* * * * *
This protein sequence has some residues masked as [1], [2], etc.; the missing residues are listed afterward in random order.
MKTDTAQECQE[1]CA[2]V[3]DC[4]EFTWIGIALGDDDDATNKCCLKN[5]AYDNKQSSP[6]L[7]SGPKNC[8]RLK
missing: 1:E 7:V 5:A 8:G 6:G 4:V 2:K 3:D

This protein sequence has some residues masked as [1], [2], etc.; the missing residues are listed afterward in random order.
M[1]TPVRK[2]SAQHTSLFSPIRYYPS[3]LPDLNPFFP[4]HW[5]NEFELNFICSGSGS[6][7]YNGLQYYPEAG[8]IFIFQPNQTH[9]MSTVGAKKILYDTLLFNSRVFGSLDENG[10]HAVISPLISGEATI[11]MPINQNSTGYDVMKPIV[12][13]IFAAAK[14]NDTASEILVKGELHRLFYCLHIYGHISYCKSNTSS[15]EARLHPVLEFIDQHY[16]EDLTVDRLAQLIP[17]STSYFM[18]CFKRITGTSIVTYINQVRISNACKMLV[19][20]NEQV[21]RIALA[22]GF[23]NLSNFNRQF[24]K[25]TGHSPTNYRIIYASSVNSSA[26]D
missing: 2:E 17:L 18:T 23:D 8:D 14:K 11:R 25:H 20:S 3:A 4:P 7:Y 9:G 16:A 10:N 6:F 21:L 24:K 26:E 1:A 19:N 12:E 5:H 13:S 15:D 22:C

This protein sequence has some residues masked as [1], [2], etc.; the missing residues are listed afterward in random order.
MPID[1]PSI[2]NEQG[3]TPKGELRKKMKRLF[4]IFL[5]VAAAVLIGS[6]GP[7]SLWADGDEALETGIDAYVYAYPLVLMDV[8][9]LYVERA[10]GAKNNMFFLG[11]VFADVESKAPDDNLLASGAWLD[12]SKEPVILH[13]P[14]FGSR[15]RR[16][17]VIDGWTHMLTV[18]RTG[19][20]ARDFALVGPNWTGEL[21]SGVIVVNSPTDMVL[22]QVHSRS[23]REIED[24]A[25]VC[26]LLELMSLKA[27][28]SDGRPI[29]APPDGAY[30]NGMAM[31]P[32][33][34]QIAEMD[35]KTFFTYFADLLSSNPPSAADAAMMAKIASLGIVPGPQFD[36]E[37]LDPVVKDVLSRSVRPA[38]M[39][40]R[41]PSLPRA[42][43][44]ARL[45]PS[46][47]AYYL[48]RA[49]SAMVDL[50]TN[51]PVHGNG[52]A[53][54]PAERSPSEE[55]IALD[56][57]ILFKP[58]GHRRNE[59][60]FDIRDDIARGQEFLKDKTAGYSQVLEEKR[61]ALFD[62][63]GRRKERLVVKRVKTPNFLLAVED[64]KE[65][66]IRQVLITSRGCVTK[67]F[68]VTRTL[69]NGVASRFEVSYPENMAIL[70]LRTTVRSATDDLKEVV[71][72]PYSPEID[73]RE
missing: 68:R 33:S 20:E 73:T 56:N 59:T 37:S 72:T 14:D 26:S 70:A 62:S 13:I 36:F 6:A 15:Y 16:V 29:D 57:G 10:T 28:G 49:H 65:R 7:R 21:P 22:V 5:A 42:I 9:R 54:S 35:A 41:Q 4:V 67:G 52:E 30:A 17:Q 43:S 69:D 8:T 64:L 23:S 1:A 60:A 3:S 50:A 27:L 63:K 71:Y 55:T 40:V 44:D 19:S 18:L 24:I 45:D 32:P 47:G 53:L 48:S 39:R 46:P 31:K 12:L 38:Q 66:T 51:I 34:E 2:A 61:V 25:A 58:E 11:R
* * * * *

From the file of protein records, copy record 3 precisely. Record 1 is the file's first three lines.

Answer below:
This protein sequence has some residues masked as [1], [2], etc.; the missing residues are listed afterward in random order.
MPID[1]PSI[2]NEQG[3]TPKGELRKKMKRLF[4]IFL[5]VAAAVLIGS[6]GP[7]SLWADGDEALETGIDAYVYAYPLVLMDV[8][9]LYVERA[10]GAKNNMFFLG[11]VFADVESKAPDDNLLASGAWLD[12]SKEPVILH[13]P[14]FGSR[15]RR[16][17]VIDGWTHMLTV[18]RTG[19][20]ARDFALVGPNWTGEL[21]SGVIVVNSPTDMVL[22]QVHSRS[23]REIED[24]A[25]VC[26]LLELMSLKA[27][28]SDGRPI[29]APPDGAY[30]NGMAM[31]P[32][33][34]QIAEMD[35]KTFFTYFADLLSSNPPSAADAAMMAKIASLGIVPGPQFD[36]E[37]LDPVVKDVLSRSVRPA[38]M[39][40]R[41]PSLPRA[42][43][44]ARL[45]PS[46][47]AYYL[48]RA[49]SAMVDL[50]TN[51]PVHGNG[52]A[53][54]PAERSPSEE[55]IALD[56][57]ILFKP[58]GHRRNE[59][60]FDIRDDIARGQEFLKDKTAGYSQVLEEKR[61]ALFD[62][63]GRRKERLVVKRVKTPNFLLAVED[64]KE[65][66]IRQVLITSRGCVTK[67]F[68]VTRTL[69]NGVASRFEVSYPENMAIL[70]LRTTVRSATDDLKEVV[71][72]PYSPEID[73]RE
missing: 68:R 33:S 20:E 73:T 56:N 59:T 37:S 72:T 14:D 26:S 70:A 62:S 13:I 36:F 6:A 15:Y 16:V 29:D 57:G 10:T 28:G 49:H 65:R 7:R 21:P 22:V 5:A 42:I 9:R 54:S 35:A 41:Q 4:V 67:G 52:E 30:A 17:Q 43:S 69:D 8:T 64:L 23:S 1:A 60:A 3:S 50:A 27:L 63:K 71:Y 55:T 40:V 44:D 19:S 18:L 24:I 45:D 32:P 47:G 53:L 48:S 39:R 46:P 31:K 12:L 38:Q 66:T 51:I 34:E 2:A 61:V 25:A 58:E 11:R